by Shannon Carr, Communications & Social Media Specialist
Leslee Hamilton, executive director of Guadalupe River Park Conservancy, is deeply rooted in the belief that connecting with nature can enrich your life — no matter who you are.
“This park is for everyone,” she emphasizes of Guadalupe River Park in San Jose. “And one of the things that I love about it is there is something for everyone, whether your thing is public art or bird watching or using the trails or gardens, or active recreation.”
The organization’s philosophy expands the definition even further: to people with different abilities.
“We launched our program for children with special needs in Fall of 2011,” Leslee says.
Special Needs Outdoor Learning Program at Guadalupe River Park Conservancy offers field trip programming designed for persons with special needs, including those with autism, Down syndrome, ADD, ADHD, deafness, blindness, and mobility impairments, according to its website.
This includes River Explorers — a hands-on, outdoor program that takes participants down into the river to experience a riparian habitat — and Flower Power — a program where special needs students can explore what the Heritage Rose Garden and Historic Orchard have to offer — both of which Morgan Autism Center students and adults have experienced.
“When Leslee told me how the staff at Guadalupe had some training for special needs students, I asked if we could be part of their program,” former Executive Director Jennifer Sullivan says. “She was very enthusiastic and encouraging of our participation.”
Students from Morgan Autism Center first visited Guadalupe in April 2011 but regular, weekly visits started in 2012.
“It has been a great partnership, giving our clients a nice opportunity to feel they are helping the community, which indeed they are,” Jennifer, who now works in the Adult Program, says.
This collaboration still continues today. Separate groups from Room 10 and the Adult Program visit Guadalupe every Friday, where they complete various tasks including picking up trash.
It is a favorite outing of many of the clients.
“While getting the benefit of exercise with a nice, long walk, and fresh air, having some time for socializing, our group also gets to work on important skills such as tool safety, and trail safety,” Flo Fuller, Morgan Autism Center Community Integration Director, says.
In fact, it is so popular that we have started rotating clients so they all get a turn.
Adult Program employee Roger De La Cruz has been part of the outings for nearly a year and a half.
“What I enjoy most about Guadalupe Park is that it enriches our clients’ lives as they help beautify the park,” he explains. “Guadalupe Park provides a safe space for our clients to build their teamwork skills.”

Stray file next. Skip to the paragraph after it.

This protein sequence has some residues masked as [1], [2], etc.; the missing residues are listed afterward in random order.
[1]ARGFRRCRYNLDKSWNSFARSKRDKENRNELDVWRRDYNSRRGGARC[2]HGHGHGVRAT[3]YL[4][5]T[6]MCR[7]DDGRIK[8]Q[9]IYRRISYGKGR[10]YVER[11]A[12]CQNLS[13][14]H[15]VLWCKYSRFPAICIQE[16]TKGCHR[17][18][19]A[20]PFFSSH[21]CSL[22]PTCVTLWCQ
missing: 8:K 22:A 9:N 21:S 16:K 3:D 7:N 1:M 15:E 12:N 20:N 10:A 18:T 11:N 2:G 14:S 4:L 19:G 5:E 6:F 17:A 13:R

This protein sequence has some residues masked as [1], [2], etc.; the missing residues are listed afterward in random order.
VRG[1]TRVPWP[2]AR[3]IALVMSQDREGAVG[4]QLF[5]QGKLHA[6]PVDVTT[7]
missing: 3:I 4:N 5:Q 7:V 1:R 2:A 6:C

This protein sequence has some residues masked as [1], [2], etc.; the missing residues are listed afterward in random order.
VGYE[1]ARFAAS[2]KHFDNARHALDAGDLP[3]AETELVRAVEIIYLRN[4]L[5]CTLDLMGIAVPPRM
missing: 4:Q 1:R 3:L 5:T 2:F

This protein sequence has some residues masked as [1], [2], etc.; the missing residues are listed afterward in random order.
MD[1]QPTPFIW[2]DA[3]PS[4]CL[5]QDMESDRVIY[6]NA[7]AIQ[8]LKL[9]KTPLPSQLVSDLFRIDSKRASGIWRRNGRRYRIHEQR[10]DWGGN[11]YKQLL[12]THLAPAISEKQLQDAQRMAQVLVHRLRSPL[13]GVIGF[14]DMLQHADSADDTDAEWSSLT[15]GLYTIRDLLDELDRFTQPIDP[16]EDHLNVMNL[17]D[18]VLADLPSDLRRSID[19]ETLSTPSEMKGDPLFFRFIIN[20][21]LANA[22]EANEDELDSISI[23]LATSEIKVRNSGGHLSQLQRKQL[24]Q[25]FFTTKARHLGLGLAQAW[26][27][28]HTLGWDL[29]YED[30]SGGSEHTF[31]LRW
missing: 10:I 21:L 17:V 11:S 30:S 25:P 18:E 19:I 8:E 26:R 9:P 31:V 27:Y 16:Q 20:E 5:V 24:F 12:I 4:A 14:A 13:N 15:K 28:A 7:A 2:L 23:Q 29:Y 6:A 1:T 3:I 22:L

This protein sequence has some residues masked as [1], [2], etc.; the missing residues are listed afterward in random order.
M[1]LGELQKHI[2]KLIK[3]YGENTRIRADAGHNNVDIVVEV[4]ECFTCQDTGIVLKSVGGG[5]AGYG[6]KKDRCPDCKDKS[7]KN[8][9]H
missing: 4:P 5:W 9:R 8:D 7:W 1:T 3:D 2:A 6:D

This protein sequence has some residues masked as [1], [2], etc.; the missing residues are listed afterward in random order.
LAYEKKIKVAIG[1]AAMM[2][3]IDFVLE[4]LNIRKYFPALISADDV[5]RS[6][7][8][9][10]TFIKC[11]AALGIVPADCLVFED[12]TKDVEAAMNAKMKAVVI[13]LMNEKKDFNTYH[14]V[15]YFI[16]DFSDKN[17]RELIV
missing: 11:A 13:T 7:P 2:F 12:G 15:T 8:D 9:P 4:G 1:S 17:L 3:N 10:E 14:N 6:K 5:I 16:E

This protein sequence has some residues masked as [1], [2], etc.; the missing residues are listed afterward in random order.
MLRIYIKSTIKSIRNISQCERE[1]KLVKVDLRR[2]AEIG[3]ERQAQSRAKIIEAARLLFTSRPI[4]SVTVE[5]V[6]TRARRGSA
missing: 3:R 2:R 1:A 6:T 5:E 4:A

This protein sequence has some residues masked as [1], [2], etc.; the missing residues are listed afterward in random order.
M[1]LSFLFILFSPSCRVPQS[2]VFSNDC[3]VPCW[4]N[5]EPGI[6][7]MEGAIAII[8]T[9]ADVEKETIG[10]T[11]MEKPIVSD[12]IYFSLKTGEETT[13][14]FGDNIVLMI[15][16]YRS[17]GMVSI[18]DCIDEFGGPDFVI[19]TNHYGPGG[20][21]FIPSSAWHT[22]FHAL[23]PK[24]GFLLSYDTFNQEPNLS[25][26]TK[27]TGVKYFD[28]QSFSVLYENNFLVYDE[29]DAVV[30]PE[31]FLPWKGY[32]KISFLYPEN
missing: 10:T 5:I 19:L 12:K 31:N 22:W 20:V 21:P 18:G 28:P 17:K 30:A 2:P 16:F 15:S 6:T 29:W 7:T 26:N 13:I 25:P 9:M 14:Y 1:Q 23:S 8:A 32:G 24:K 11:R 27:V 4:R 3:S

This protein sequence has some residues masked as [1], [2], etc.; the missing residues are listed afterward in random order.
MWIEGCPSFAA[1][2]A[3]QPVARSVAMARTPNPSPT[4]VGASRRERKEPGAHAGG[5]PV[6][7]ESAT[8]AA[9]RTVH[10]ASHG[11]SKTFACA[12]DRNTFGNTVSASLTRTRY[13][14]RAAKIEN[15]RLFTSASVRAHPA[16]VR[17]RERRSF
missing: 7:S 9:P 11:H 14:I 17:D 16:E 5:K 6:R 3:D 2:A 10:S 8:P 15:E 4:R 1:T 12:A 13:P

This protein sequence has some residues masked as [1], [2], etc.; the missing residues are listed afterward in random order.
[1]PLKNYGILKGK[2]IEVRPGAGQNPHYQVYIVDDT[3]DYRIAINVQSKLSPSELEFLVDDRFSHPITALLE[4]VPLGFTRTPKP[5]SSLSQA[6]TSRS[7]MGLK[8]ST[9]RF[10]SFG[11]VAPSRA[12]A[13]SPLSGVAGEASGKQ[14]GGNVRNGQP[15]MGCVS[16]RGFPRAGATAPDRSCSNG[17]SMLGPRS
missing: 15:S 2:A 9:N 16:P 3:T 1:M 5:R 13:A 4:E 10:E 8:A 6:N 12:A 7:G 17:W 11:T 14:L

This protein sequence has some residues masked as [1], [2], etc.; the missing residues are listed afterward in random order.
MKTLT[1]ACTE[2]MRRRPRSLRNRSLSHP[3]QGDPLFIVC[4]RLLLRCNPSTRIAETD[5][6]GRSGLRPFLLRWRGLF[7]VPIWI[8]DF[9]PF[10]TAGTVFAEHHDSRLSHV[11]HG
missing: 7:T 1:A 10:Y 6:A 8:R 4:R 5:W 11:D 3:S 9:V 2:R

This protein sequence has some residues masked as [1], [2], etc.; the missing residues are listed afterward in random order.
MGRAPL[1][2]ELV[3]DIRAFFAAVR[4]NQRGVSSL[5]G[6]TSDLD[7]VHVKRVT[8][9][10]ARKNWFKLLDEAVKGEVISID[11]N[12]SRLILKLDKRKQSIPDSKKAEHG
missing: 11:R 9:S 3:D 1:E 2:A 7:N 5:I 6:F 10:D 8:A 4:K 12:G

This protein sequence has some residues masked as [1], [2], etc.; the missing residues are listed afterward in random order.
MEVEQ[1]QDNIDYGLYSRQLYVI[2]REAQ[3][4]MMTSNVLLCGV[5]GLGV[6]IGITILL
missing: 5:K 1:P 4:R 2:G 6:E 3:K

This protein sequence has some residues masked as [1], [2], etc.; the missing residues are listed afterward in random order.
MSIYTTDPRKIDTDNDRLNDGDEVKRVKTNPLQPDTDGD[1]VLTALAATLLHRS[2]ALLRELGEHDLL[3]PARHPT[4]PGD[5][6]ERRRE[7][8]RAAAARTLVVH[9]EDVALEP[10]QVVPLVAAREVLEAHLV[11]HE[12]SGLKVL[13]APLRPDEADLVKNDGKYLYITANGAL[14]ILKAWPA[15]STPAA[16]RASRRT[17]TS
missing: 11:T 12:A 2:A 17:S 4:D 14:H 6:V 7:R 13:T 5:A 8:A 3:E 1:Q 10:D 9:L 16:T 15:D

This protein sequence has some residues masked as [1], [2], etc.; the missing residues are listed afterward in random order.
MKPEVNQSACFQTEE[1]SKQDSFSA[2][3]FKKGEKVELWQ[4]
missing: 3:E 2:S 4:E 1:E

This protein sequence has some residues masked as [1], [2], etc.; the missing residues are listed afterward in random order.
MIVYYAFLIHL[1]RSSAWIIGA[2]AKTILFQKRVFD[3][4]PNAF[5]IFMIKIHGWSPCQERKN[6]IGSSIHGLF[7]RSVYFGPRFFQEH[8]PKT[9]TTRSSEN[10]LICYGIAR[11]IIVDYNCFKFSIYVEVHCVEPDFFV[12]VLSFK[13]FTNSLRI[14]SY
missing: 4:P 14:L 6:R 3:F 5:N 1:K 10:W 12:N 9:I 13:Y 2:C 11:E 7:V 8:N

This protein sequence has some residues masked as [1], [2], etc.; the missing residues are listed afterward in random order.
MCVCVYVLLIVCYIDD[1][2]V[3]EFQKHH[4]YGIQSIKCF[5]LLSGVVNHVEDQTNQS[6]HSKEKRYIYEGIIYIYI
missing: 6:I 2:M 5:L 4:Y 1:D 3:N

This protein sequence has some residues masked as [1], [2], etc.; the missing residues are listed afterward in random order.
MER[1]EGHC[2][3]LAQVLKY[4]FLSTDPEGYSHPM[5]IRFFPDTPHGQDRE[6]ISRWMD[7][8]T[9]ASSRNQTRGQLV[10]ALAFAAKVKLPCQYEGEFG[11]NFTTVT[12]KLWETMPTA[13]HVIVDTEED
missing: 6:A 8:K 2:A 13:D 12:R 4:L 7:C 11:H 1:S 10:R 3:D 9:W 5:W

He is the group leader at Guadalupe and takes — along with other staff — a big group there every Friday. Boris, Molly, Drew, Chuck, John F. and Julian were just some of the many to share their enthusiasm recently about the ongoing partnership.
“What I really love the most is that there is recycling and trash to pick up and save for!” Julian says, excitedly. “I really hope I would do this some day on my own too. What I’ve learned is that I always try to do my best to keep up with the group and not to go way too far ahead.”
Many of them also enjoy what the location of Guadalupe Park offers.
“I go to Guadalupe every other Friday and I like to see the airplanes pass by on their way to the San Jose Airport: Southwest airlines and all United States airlines,” Chuck says.
Room 10 teacher Christine Cipriano said a highlight for her has been seeing relationships form and grow, noting one in particular.
“I especially love the special friendship that Jason has formed with Ranger Mike,” Christine says. “Mike still stops by to see Jason for special occasions like a lunch outing to the Elephant Bar, his birthdays and graduation even though he is now a park ranger at Alum Rock Park.”
Leslee is looking forward to furthering the relationships and partnership with Morgan Autism Center and like-minded organizations in the future, noting the ability to do so through the $6 million Rotary Children’s Playgarden — currently under construction — which will enable children with special needs to play alongside their siblings and friends. The project will be completed soon and will be maintained by Guadalupe River Park Conservancy via volunteers, in-kind donations, and fee-for-service contracts.
For more information about Guadalupe River Park Conservancy’s special needs programs, contact firstname.lastname@example.org or (408) 298-7657.